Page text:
|Day's Range||12,049.76 - 12,136.65|
|52 Week Range||10,279.20 - 12,982.92|
Economic data is on the lighter side going into the weekend. U.S retail sales could spoil the party, as the futures point to a positive open.
Two ships reported being hit by missiles or explosives, while U.S. Navy vessels were sent in support, as tensions in the busy crude traffic lane intensify. U.S. stock futures traded higher Thursday, supported by an overnight surge in oil prices following attacks on ships in the Strait of Hormuz, even as global investors continue to favor defensive assets in the face of slowing economic growth and an uncertain path in U.S.-China trade talks.
World share markets snapped a seven-day winning streak on Wednesday as the White House took a tough line on trade talks with China, while a barely visible rise in U.S. inflation kept up talk of an early cut in interest rates there. Europe's main markets and Wall Street futures both followed Asia lower.
World share markets snapped a seven-day winning streak on Wednesday as the White House took a tough line on trade talks with China, while an impending reading on U.S. inflation was set to refine the odds of an early cut in interest rates there. FX dealers kept the dollar near an 11-week low as they waited to see whether the U.S. inflation numbers would bolster their bets on the first U.S. rate cuts since the financial crisis.
World share markets snapped a seven-day winning streak on Wednesday as the White House took a tough line on trade talks with China, while an impending reading on U.S. inflation was set to refine the odds of an early cut in interest rates there. FX dealers kept the dollar near an 11-week low before the U.S. data, having priced in the first U.S. rate cuts since the financial crisis.
It’s looking a bit bearish for the day ahead. Trade war tension continues to linger, which could test investor resilience on the day.
Global stocks extend gains on hopes of central bank support, helping U.S. equity futures trade higher into the opening bell. European stocks gain as German markets return from Monday holiday and take car stocks higher following President Trump's Mexico tariff suspension. Global oil prices edge higher as the dollar weakens and OPEC reportedly readies an extension of its production cuts.
World shares rallied on Tuesday to hold near one-month highs, with German carmakers outperforming and Wall Street looking to extend gains after the United States stepped back from imposing tariffs on Mexico. The pan-European STOXX 600 climbed 0.8%, on course for a sixth day of gains in the last seven.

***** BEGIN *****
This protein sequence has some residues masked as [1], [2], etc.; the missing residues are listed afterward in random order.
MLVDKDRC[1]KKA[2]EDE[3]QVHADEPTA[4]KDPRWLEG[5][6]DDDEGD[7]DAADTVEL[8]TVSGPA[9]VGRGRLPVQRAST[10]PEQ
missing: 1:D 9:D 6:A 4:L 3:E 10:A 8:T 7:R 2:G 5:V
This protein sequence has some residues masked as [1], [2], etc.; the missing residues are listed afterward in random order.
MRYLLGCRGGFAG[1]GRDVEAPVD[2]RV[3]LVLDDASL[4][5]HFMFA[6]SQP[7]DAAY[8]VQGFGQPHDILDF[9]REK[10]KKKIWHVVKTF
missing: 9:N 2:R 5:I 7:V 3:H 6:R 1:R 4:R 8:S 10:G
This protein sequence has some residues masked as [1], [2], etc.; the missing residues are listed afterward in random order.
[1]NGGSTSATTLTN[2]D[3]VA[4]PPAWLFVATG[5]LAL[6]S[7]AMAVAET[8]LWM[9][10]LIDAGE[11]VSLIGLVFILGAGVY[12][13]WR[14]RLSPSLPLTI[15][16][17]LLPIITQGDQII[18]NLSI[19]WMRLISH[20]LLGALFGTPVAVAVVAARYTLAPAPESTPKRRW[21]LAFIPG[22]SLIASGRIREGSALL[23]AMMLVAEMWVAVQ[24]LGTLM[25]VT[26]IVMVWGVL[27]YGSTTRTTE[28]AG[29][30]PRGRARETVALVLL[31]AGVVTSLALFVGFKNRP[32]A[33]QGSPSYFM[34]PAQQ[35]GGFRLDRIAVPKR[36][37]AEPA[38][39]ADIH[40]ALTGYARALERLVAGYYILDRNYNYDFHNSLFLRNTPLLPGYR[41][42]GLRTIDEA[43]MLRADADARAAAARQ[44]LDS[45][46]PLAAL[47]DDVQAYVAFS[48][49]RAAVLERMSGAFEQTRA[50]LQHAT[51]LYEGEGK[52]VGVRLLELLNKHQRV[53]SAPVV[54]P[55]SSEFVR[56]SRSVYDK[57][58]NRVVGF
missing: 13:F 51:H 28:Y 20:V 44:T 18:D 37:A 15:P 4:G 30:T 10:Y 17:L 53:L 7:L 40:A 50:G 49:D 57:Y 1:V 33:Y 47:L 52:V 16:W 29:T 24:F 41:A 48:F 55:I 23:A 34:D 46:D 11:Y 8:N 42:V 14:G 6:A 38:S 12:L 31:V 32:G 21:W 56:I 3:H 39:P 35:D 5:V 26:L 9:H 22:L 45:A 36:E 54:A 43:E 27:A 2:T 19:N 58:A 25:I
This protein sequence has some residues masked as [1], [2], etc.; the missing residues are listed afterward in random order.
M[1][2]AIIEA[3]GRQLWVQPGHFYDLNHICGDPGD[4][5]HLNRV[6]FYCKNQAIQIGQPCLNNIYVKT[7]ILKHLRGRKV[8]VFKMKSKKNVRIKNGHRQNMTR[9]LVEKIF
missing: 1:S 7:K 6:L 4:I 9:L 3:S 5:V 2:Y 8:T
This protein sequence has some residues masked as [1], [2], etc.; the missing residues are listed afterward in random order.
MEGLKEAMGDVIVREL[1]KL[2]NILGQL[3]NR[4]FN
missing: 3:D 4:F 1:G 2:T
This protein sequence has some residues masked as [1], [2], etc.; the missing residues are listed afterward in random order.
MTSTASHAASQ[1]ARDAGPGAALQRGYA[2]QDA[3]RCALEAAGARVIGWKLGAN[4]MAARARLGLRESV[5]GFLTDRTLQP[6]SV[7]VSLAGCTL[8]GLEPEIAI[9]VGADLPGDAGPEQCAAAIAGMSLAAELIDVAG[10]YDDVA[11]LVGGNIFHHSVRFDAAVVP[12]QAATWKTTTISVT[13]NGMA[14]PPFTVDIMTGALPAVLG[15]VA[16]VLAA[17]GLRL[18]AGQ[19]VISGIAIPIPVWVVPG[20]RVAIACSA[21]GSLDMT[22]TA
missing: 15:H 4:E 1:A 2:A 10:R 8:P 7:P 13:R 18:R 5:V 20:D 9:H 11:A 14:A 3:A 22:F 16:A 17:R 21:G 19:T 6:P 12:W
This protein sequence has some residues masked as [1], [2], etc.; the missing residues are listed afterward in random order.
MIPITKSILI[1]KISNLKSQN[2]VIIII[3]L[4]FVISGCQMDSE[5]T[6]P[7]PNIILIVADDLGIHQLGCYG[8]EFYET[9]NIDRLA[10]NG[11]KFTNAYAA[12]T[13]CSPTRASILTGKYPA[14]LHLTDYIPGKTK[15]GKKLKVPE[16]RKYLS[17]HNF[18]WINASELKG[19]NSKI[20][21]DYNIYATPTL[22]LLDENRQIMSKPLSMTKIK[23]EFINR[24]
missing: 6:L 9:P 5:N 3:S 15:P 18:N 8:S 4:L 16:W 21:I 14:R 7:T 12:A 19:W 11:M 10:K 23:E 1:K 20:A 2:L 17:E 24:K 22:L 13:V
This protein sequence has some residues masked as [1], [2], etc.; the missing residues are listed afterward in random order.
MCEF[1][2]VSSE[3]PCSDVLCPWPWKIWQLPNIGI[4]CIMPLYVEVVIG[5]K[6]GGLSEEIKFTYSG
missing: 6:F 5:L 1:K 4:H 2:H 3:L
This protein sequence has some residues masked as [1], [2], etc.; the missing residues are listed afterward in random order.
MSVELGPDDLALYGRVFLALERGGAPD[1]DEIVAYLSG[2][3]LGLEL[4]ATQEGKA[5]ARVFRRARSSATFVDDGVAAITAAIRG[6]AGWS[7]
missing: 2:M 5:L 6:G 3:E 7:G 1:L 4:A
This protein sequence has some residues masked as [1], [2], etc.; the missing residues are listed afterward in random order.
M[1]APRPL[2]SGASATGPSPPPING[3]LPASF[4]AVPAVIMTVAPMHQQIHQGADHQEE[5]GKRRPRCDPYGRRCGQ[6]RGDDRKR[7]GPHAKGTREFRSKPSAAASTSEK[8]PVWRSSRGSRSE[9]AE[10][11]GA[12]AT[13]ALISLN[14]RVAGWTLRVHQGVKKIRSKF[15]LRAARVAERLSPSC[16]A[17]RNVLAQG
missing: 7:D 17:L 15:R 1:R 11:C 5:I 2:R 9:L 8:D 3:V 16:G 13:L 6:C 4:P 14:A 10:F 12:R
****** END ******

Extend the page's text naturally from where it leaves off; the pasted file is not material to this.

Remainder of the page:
European shares gained ground on Tuesday, with Germany's carmakers outperforming, as risk appetite held firm after the United States stepped back from imposing tariffs on Mexico. There, BMW, Daimler and VW - seen as sensitive to trade tariffs - all gained between 1.8%-2%, mirroring a 1.9% gain for the auto sector. Investors have breathed easier this week after the United States and Mexico reached a deal on Friday to avert tariffs threatened by U.S. President Donald Trump if steps were not taken to curb the flow of mostly Central American migrants.
With Germany on holiday today, it will be down to the CAC40 to follow the Asian majors into positive territory later this morning.
It’s a busy day ahead. While any chatter on trade will move the majors, Draghi and economic data out of Germany are also there to consider.
The European majors found support from FED Chair Powell and the willingness of China to return to the negotiating table. The day ahead could get choppy.
Stocks marched sharply higher on Wall Street in afternoon trading Tuesday after the head of the Federal Reserve signaled that the central bank is prepared to cut interest rates to sustain U.S. economic growth. Fresh optimism about the possibility that the U.S. and Mexico will swiftly reach a trade deal also helped lift the market. Technology stocks led the broad rally, which sent the Dow Jones Industrial Average more than 450 points higher and had the S&P 500 on track for its best day since early January.
U.S. stock futures and commodity prices slipped while bonds rallied on Monday on worries an intensifying Sino-U.S. trade tussle and Washington's new tariff threats against Mexico could tip the global economy into a recession. The E-mini futures for S&P500 dropped 0.5% in Asian trade to 2,738, near their March low of 2,722 while Japan's Nikkei skidded 1.1% to a four-month low. European shares are expected to follow suit, with futures for Britain's FTSE and Germany's DAX down 0.5% and 0.8%, respectively.
President Trump is in the midst of his three day state visit to the United Kingdom, meeting with Prime Minister Theresa May earlier to discuss a possible trade deal between the U.S. and the U.K. Panmure Gordon Chief Economist Simon French joins Yahoo Finance's Adam Shapiro, Julie Hyman, Sibile Marcellus, and Bruderman Asset Management Chief Market Strategist Oliver Pursche over the phone to discuss.